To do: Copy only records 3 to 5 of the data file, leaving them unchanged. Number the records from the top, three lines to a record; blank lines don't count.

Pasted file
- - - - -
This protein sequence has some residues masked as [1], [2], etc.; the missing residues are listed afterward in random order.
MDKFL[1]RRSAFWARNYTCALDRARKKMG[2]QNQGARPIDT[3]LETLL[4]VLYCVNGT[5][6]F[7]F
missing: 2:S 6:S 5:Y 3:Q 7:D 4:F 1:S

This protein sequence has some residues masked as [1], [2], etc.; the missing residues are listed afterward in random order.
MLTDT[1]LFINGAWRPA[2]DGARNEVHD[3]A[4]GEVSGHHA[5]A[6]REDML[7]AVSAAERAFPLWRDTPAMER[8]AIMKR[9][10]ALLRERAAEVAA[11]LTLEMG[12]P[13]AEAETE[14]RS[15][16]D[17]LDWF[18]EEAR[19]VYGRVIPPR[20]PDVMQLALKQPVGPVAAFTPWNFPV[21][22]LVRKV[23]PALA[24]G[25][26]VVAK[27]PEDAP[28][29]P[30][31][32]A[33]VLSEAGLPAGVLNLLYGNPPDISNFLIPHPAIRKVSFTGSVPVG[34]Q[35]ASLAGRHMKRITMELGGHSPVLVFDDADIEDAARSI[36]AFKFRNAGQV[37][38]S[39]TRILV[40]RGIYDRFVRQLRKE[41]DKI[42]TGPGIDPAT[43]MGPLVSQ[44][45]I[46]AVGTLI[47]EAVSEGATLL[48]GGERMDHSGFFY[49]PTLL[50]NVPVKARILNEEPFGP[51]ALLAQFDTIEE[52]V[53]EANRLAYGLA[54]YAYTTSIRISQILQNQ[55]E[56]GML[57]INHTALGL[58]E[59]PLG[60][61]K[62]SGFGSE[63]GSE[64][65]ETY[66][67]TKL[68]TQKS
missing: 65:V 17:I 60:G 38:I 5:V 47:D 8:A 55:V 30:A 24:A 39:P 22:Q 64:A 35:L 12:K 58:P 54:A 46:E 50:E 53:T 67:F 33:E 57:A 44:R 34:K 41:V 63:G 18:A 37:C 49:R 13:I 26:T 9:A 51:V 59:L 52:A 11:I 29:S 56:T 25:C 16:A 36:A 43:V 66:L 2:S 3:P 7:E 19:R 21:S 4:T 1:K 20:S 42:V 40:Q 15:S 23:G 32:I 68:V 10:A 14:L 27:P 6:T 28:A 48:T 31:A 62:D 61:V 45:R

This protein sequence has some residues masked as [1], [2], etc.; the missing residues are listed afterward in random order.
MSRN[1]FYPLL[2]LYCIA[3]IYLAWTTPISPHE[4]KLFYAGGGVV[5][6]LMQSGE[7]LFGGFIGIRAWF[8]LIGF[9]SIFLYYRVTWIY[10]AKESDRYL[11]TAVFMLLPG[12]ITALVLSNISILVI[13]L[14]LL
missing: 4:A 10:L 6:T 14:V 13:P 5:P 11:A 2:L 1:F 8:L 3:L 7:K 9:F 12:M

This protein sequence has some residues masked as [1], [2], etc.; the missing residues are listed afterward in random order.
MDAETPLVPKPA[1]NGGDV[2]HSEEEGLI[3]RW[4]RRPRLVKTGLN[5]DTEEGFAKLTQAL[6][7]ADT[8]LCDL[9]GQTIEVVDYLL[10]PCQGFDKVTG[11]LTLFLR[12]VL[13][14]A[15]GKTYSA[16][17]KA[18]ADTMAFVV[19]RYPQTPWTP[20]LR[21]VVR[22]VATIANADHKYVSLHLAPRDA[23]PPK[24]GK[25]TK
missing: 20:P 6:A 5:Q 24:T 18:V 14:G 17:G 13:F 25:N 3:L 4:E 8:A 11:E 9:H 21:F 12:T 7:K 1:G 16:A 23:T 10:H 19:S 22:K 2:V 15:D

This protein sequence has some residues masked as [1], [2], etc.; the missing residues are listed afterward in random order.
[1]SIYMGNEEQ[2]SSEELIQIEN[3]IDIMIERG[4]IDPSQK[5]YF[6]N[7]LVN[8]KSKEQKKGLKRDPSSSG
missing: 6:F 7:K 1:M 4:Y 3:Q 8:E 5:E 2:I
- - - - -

This protein sequence has some residues masked as [1], [2], etc.; the missing residues are listed afterward in random order.
MSRN[1]FYPLL[2]LYCIA[3]IYLAWTTPISPHE[4]KLFYAGGGVV[5][6]LMQSGE[7]LFGGFIGIRAWF[8]LIGF[9]SIFLYYRVTWIY[10]AKESDRYL[11]TAVFMLLPG[12]ITALVLSNISILVI[13]L[14]LL
missing: 4:A 10:L 6:T 14:V 13:P 5:P 11:A 2:L 1:F 8:L 3:L 7:K 9:F 12:M

This protein sequence has some residues masked as [1], [2], etc.; the missing residues are listed afterward in random order.
MDAETPLVPKPA[1]NGGDV[2]HSEEEGLI[3]RW[4]RRPRLVKTGLN[5]DTEEGFAKLTQAL[6][7]ADT[8]LCDL[9]GQTIEVVDYLL[10]PCQGFDKVTG[11]LTLFLR[12]VL[13][14]A[15]GKTYSA[16][17]KA[18]ADTMAFVV[19]RYPQTPWTP[20]LR[21]VVR[22]VATIANADHKYVSLHLAPRDA[23]PPK[24]GK[25]TK
missing: 20:P 6:A 5:Q 24:T 18:V 14:G 17:G 13:F 25:N 3:L 4:E 8:A 11:E 9:H 21:F 12:T 7:K 1:G 16:A 23:T 10:H 19:S 22:K 2:V 15:D

This protein sequence has some residues masked as [1], [2], etc.; the missing residues are listed afterward in random order.
[1]SIYMGNEEQ[2]SSEELIQIEN[3]IDIMIERG[4]IDPSQK[5]YF[6]N[7]LVN[8]KSKEQKKGLKRDPSSSG
missing: 6:F 7:K 1:M 4:Y 3:Q 8:E 5:E 2:I